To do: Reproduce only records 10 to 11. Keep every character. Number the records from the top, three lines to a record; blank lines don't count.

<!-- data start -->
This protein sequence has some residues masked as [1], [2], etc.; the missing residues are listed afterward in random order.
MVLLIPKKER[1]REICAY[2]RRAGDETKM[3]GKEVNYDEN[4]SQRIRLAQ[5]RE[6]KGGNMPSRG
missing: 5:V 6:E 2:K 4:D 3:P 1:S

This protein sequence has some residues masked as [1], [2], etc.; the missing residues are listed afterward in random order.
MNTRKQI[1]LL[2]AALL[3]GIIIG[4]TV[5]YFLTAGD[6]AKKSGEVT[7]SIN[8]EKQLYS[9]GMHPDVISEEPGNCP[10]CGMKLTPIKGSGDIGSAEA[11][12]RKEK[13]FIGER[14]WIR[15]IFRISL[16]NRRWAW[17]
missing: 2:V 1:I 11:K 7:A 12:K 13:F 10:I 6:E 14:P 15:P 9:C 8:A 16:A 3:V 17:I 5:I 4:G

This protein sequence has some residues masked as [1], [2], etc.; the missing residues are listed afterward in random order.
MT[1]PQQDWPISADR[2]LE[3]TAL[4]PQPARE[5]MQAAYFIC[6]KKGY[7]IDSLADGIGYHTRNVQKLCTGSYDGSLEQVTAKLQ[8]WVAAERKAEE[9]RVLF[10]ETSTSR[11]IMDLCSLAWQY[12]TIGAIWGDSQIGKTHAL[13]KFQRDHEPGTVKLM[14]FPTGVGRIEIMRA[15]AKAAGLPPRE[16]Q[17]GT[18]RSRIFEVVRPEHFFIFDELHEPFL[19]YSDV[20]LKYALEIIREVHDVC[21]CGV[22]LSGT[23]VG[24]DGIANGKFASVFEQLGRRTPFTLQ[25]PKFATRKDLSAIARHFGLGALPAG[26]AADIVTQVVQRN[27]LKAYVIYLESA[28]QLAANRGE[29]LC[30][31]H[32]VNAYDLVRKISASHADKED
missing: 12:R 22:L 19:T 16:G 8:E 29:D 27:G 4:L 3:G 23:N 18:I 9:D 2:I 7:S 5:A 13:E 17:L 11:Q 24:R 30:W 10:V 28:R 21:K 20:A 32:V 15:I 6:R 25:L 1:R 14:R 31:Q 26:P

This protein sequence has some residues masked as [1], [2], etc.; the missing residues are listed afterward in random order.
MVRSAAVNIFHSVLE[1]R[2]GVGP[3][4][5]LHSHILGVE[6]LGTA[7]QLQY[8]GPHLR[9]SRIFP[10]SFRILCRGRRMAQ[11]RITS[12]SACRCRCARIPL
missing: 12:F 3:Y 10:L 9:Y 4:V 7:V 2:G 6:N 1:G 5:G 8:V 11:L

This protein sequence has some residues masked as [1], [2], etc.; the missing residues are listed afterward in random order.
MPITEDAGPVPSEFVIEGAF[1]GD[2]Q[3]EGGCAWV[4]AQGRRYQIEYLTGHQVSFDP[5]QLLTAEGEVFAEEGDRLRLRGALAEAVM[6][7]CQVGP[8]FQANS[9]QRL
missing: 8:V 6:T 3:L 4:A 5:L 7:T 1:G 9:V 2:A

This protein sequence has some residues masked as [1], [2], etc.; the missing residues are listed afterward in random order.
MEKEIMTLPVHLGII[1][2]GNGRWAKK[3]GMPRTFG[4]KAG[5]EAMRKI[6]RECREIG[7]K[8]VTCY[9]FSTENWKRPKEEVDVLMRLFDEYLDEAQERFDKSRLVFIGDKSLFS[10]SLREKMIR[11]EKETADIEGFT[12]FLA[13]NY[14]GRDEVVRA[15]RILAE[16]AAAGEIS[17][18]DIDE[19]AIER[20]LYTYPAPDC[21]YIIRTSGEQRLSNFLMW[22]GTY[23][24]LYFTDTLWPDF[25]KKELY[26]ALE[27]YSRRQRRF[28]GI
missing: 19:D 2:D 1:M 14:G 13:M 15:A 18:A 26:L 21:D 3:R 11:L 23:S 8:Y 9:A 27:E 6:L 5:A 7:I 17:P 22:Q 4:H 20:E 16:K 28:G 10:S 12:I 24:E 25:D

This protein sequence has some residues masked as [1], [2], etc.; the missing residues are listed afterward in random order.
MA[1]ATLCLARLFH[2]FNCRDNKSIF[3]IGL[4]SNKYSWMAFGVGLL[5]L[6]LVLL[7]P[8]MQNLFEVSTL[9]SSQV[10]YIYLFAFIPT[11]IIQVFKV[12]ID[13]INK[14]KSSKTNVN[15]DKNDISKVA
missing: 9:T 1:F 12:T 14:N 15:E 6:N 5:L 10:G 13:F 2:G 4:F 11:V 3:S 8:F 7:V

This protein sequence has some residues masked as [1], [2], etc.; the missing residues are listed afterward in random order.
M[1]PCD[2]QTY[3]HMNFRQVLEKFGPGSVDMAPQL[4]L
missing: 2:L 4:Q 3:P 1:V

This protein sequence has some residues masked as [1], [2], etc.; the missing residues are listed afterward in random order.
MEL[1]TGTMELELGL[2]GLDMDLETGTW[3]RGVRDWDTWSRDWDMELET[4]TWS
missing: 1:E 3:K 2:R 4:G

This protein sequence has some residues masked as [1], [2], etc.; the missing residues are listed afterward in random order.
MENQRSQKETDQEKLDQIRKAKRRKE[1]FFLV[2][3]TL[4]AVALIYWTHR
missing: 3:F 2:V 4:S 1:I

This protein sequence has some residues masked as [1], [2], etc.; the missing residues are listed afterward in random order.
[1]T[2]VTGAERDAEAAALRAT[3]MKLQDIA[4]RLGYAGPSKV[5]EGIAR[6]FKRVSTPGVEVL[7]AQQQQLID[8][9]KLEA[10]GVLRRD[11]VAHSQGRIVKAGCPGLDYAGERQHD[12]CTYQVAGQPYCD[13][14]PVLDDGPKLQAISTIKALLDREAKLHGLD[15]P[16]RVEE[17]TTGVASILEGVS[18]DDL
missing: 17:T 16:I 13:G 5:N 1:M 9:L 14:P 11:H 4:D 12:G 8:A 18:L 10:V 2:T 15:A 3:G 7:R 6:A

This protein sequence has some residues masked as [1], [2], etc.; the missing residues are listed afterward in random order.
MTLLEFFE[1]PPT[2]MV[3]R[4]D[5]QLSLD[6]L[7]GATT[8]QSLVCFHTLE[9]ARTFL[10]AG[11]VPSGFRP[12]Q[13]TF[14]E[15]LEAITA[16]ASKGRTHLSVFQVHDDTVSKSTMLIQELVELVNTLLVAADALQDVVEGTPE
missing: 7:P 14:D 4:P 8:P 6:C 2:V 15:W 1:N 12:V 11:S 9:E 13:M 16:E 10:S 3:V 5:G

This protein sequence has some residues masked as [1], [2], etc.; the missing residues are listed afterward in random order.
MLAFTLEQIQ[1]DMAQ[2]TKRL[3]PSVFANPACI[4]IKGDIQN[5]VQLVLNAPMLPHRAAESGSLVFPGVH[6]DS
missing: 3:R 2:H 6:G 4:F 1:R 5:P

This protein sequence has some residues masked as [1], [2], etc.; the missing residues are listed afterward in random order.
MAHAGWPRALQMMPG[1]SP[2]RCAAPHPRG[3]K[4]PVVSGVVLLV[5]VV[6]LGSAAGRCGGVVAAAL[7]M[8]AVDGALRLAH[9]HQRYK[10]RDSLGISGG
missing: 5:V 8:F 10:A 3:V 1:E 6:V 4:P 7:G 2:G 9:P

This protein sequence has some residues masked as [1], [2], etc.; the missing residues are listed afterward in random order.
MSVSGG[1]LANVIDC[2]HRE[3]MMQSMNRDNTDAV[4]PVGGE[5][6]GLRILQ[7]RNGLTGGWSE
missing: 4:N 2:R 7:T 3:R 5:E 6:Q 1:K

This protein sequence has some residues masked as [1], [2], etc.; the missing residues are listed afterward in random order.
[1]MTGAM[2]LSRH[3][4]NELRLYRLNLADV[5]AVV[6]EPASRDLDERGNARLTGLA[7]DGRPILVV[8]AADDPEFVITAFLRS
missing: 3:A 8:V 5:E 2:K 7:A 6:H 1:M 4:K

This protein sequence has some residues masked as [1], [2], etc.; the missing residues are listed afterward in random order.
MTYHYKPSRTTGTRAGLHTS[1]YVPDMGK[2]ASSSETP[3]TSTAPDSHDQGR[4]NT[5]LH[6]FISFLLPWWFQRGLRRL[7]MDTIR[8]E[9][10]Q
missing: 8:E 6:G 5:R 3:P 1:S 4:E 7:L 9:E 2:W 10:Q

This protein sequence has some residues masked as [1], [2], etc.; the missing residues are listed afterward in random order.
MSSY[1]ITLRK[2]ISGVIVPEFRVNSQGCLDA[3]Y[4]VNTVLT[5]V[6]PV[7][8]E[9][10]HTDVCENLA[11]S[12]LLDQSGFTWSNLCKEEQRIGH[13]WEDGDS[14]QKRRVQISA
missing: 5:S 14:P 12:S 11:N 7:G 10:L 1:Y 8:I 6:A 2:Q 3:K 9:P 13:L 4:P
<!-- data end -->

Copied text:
This protein sequence has some residues masked as [1], [2], etc.; the missing residues are listed afterward in random order.
MENQRSQKETDQEKLDQIRKAKRRKE[1]FFLV[2][3]TL[4]AVALIYWTHR
missing: 3:F 2:V 4:S 1:I

This protein sequence has some residues masked as [1], [2], etc.; the missing residues are listed afterward in random order.
[1]T[2]VTGAERDAEAAALRAT[3]MKLQDIA[4]RLGYAGPSKV[5]EGIAR[6]FKRVSTPGVEVL[7]AQQQQLID[8][9]KLEA[10]GVLRRD[11]VAHSQGRIVKAGCPGLDYAGERQHD[12]CTYQVAGQPYCD[13][14]PVLDDGPKLQAISTIKALLDREAKLHGLD[15]P[16]RVEE[17]TTGVASILEGVS[18]DDL
missing: 17:T 16:I 13:G 5:N 1:M 9:L 14:P 11:H 4:D 12:G 8:A 18:L 10:V 2:T 15:A 3:G 7:R 6:A